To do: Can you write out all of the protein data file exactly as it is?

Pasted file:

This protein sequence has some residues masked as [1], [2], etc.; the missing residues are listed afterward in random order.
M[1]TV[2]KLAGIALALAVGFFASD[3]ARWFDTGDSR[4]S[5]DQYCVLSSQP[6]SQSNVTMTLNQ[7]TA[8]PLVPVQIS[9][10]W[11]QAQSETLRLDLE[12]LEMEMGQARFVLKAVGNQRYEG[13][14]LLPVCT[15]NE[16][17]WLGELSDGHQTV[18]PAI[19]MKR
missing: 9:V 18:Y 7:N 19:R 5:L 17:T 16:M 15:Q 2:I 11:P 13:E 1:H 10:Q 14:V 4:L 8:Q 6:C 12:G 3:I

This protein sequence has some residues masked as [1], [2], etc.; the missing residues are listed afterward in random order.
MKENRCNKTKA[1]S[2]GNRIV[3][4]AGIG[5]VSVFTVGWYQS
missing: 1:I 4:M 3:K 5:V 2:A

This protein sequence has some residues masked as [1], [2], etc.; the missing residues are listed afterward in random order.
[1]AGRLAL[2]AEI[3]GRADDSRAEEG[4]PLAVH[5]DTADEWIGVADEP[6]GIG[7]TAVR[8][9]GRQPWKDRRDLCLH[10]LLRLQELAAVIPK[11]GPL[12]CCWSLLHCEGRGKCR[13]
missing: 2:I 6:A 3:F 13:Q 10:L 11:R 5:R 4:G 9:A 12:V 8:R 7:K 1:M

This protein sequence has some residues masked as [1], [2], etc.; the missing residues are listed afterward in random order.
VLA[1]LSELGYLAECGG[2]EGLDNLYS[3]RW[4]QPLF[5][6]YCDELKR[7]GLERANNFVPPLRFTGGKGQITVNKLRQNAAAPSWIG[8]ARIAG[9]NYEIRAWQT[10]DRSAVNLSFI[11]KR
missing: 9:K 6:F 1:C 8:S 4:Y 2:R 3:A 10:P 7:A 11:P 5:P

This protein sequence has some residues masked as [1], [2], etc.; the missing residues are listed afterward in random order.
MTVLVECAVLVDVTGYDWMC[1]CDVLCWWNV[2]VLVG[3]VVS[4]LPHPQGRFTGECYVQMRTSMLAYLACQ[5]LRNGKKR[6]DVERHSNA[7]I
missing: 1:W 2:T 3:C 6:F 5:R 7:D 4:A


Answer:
This protein sequence has some residues masked as [1], [2], etc.; the missing residues are listed afterward in random order.
M[1]TV[2]KLAGIALALAVGFFASD[3]ARWFDTGDSR[4]S[5]DQYCVLSSQP[6]SQSNVTMTLNQ[7]TA[8]PLVPVQIS[9][10]W[11]QAQSETLRLDLE[12]LEMEMGQARFVLKAVGNQRYEG[13][14]LLPVCT[15]NE[16][17]WLGELSDGHQTV[18]PAI[19]MKR
missing: 9:V 18:Y 7:N 19:R 5:L 17:T 16:M 15:Q 2:I 11:P 13:E 1:H 10:Q 14:V 4:L 8:Q 6:C 12:G 3:I

This protein sequence has some residues masked as [1], [2], etc.; the missing residues are listed afterward in random order.
MKENRCNKTKA[1]S[2]GNRIV[3][4]AGIG[5]VSVFTVGWYQS
missing: 1:I 4:M 3:K 5:V 2:A

This protein sequence has some residues masked as [1], [2], etc.; the missing residues are listed afterward in random order.
[1]AGRLAL[2]AEI[3]GRADDSRAEEG[4]PLAVH[5]DTADEWIGVADEP[6]GIG[7]TAVR[8][9]GRQPWKDRRDLCLH[10]LLRLQELAAVIPK[11]GPL[12]CCWSLLHCEGRGKCR[13]
missing: 2:I 6:A 3:F 13:Q 10:L 11:R 5:R 4:G 9:A 12:V 8:R 7:K 1:M

This protein sequence has some residues masked as [1], [2], etc.; the missing residues are listed afterward in random order.
VLA[1]LSELGYLAECGG[2]EGLDNLYS[3]RW[4]QPLF[5][6]YCDELKR[7]GLERANNFVPPLRFTGGKGQITVNKLRQNAAAPSWIG[8]ARIAG[9]NYEIRAWQT[10]DRSAVNLSFI[11]KR
missing: 9:K 6:F 1:C 8:S 4:Y 2:R 3:A 10:P 7:A 11:P 5:P

This protein sequence has some residues masked as [1], [2], etc.; the missing residues are listed afterward in random order.
MTVLVECAVLVDVTGYDWMC[1]CDVLCWWNV[2]VLVG[3]VVS[4]LPHPQGRFTGECYVQMRTSMLAYLACQ[5]LRNGKKR[6]DVERHSNA[7]I
missing: 1:W 2:T 3:C 6:F 5:R 7:D 4:A